The following letter from the widow of Taopi shows the gratitude of an Indian's heart.
FARIBAULT, Dec. 2nd, 1869.
RIGHT REV. H. B. WHIPPLE.
My very dear Friend: I long very much to hear the sound of your voice. We are of different nations, but you have always been kind to us and why should I not think of you? I feel as though I had no Father since you are gone. But your Church still stands where it did when you were here, and we all meet there on the Praying day, in prayer for you, and daily at home it is pleasant to feel that this is not denied us, and we do not fail to remember you ever in our daily prayers. I am with my whole family to approach the Sacrament on Christmas day at three o'clock in the morning, when we shall offer earnest prayers and beg the Great Spirit to restore you to your anxious friends. As the Christmas holy days approach we are all children and all reminded of your great kindness to us, for at these times you were wont to make our hearts glad and our little ones to rejoice over your kind attentions. My white sister tells me that you say we are still to have a Christmas tree. How good to know that though the great water rolls between us, you yet stretch forth your hand and bid our hearts rejoice again. Your poor Indian children are all well, and their hearts are flowing with prayers for you. We all love you deeply, for you have taught us all the good we know, and we shall never forget it. I and my family hold your hand tight and long to hear the sound of your voice.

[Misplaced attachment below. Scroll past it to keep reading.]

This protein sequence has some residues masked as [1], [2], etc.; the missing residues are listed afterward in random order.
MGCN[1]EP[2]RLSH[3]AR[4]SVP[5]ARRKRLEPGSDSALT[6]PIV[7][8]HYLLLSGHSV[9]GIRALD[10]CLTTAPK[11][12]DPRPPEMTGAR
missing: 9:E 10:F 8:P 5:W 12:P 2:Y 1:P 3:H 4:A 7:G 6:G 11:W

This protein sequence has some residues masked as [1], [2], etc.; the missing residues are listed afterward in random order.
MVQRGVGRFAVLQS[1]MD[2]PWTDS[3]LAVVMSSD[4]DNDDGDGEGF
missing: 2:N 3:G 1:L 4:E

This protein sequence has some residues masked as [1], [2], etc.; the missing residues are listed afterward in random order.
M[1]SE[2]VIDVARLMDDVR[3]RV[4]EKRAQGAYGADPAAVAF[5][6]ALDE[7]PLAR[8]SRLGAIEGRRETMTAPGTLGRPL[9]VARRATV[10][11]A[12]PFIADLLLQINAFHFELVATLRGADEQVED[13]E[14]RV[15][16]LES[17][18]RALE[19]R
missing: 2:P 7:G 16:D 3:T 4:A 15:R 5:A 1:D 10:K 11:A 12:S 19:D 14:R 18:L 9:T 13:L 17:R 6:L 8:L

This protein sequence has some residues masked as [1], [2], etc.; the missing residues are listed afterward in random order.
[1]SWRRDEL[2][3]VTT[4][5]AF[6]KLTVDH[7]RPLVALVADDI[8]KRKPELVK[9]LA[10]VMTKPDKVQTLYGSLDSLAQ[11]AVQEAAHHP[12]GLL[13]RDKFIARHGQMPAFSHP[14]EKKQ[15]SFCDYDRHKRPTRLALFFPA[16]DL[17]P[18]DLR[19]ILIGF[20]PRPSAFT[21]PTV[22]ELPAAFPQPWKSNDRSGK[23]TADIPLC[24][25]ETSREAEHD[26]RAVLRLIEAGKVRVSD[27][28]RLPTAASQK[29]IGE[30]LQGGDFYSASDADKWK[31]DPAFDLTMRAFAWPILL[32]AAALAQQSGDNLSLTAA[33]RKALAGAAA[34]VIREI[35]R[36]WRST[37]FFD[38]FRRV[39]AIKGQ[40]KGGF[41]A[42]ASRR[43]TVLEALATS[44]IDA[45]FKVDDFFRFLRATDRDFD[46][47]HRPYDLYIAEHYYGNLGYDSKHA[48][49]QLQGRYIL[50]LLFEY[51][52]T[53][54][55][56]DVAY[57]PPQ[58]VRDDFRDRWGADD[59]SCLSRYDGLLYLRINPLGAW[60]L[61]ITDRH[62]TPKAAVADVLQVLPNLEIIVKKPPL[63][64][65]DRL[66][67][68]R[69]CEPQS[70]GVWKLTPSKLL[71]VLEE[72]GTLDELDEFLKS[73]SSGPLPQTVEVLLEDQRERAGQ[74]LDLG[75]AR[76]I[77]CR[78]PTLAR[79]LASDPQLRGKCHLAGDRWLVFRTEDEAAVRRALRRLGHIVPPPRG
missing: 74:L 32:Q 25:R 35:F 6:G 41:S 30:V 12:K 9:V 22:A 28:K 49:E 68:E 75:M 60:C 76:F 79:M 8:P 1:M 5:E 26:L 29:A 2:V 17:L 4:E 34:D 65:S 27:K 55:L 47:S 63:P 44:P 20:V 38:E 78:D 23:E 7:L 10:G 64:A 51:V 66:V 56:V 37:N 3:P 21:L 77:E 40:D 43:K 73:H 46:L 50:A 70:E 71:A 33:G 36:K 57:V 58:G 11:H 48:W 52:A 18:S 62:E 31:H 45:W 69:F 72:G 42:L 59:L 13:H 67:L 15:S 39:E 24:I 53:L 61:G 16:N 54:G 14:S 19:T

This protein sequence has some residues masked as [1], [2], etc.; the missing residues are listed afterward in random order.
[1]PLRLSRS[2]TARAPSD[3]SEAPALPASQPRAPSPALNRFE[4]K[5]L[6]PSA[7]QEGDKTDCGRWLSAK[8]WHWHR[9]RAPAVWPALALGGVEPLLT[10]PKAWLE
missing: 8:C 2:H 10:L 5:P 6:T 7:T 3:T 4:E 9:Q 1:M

At about this time Captain Wilkins overheard some frontiermen declare that they "must go down to Faribault and clean out that bishop."
"Boys, you don't know the bishop," said the captain, "but I do; he is my neighbor, and I will tell you just what will happen when you go down to ' clean him out.' He will come on to the piazza and talk to you five minutes, and you will wonder how you ever made such------fools of yourselves." My good friend's words evidently had weight, for nothing further was heard on the subject.
In the autumn the General Convention met in New York, and at the same time I visited Washington. General Halleck went with me to the President, to whom I gave an account of the outbreak, its causes, and the suffering and evil which had followed in its wake. Mr. Lincoln had known something of Indian warfare hi the Black Hawk War. He was deeply moved. He was a man of profound sympathy, but he usually relieved the strain upon his feelings by telling a story. When I had finished he said:--
"Bishop, a man thought that monkeys could pick cotton better than negroes could because they were quicker and their fingers smaller. He turned a lot of them into his cotton field, but he found that it took two overseers to watch one monkey. It needs more than one honest man to watch one Indian Agent."
A short time after this, President Lincoln, meeting a friend from Illinois, asked him if their old friend, Luther Dearborn, had not moved to Minnesota. Receiving an affirmative answer, he said: "When you see Lute, ask him if he knows Bishop Whipple. He came here the other day and talked with me about the rascality of this Indian business until I felt it down to my boots. If we get through this war, and I live, this Indian system shall be reformed!"